7. Why are you leaving your current job?

Employers ask this question to understand what you are looking for in a new role and workplace. Regardless of the circumstances in which you leave, stay positive about your former employers. Focus on your career goals, what you hope to achieve, and why you think this employer is the perfect fit for you.

Example: “I'm looking for a job that allows me to focus on building lasting client relationships. In my current role, we have a tight sales cycle, which means I don't spend a lot of time with individual clients. Building relationships is my favorite part of sales and I think I'm good at it, which is why I thought I would be a good fit for the role.”


8. What are your goals for the future?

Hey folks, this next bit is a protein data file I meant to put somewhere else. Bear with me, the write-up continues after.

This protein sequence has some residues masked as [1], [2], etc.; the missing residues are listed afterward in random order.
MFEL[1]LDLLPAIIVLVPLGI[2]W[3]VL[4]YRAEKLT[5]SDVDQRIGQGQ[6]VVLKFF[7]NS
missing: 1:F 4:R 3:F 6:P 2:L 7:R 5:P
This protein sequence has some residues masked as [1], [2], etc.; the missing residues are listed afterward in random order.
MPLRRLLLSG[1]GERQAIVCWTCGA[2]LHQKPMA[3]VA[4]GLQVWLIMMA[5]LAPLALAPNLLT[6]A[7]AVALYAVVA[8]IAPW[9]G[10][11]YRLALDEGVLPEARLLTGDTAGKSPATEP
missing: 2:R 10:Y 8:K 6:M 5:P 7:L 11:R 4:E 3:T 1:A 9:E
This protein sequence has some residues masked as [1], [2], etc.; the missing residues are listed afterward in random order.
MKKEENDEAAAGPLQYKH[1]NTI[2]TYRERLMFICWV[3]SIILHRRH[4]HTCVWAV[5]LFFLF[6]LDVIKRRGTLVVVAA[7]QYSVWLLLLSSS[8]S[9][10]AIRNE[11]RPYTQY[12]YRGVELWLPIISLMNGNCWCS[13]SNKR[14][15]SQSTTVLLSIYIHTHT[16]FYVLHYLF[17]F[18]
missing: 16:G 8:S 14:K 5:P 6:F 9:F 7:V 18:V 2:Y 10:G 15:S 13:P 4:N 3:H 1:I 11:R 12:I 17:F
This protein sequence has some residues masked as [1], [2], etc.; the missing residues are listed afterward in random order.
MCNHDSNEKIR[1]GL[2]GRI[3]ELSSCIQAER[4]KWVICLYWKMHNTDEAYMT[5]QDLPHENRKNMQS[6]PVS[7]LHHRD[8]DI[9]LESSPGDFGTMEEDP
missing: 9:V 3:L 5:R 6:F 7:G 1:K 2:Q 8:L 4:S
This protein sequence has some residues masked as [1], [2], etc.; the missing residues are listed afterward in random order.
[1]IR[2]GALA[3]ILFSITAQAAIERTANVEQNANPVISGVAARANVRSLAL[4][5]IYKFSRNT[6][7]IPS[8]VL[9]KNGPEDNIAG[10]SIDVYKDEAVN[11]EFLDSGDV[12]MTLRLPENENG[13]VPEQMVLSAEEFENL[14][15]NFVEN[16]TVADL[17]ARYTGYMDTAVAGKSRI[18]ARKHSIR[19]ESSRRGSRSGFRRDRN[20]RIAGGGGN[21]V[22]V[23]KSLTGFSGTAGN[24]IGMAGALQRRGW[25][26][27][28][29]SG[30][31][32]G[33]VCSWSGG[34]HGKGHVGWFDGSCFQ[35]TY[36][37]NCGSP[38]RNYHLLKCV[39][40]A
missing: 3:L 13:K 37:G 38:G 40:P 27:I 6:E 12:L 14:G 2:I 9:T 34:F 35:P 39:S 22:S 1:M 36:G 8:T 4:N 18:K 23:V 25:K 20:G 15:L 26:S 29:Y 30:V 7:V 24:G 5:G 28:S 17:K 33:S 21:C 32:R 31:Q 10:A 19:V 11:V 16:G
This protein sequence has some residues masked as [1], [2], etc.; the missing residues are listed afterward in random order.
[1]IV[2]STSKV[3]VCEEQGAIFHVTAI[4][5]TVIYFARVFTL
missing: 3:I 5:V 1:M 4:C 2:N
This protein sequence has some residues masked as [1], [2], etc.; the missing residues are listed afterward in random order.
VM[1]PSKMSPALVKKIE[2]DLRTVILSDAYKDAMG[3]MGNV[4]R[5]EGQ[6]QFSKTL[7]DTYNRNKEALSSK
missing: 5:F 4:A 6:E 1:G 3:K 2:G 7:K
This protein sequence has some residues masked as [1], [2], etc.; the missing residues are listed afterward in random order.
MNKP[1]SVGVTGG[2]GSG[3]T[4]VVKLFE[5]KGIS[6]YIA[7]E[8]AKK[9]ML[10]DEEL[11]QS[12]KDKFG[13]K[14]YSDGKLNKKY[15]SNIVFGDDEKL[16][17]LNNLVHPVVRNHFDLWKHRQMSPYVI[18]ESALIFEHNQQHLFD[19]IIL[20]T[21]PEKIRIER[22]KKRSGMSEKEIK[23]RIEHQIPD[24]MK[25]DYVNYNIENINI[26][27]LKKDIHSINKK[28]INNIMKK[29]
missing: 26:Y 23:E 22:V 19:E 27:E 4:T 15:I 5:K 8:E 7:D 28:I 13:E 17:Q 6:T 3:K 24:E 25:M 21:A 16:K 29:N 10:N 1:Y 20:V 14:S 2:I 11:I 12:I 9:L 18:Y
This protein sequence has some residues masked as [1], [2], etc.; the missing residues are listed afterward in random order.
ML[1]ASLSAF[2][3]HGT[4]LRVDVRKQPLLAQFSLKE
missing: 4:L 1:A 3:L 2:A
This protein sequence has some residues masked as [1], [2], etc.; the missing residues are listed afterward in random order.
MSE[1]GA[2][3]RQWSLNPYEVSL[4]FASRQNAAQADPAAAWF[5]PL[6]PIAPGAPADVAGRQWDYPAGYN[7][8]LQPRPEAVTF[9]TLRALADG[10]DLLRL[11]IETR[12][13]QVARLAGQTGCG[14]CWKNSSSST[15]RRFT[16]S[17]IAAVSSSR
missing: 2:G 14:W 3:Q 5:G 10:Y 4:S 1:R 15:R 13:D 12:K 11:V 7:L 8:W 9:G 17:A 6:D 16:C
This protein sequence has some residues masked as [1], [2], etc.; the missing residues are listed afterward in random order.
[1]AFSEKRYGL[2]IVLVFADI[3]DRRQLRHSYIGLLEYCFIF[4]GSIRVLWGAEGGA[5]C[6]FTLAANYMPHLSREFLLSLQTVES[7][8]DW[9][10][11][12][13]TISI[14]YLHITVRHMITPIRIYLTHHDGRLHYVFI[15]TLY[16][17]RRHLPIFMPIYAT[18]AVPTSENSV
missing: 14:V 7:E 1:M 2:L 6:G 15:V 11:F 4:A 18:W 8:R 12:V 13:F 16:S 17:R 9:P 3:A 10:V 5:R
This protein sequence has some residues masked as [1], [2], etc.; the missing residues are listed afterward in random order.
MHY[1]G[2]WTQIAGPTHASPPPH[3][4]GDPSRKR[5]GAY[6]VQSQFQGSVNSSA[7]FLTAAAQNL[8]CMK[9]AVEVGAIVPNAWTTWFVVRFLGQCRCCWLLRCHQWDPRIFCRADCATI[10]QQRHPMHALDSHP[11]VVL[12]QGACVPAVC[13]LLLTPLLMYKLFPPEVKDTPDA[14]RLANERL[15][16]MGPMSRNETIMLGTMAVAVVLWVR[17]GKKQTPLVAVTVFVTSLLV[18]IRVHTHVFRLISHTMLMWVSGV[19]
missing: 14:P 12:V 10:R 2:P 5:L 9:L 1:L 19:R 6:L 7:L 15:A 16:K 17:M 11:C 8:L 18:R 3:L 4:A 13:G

Hiring managers want to know if you're likely to stay long-term or if this job is a stepping stone on your career path. Even if you don't plan to make this your career, talk about how your goals align with their company's mission.

Example: "I want to continue to develop my marketing skills and learn more about management over the next few years. I am interested in working for a startup because I will be exposed to challenges. With new knowledge and the opportunity to collaborate with many others with the right mentorship, I think I could become a marketing director.”


9. Can you tell me about a time you overcame a difficult work situation?

Behavioral questions like these are often asked to assess skills such as critical thinking, communication, problem solving, and time management. Answer it in STAR format, addressing the situation you faced, the current task, the action you took, and the result of your effort.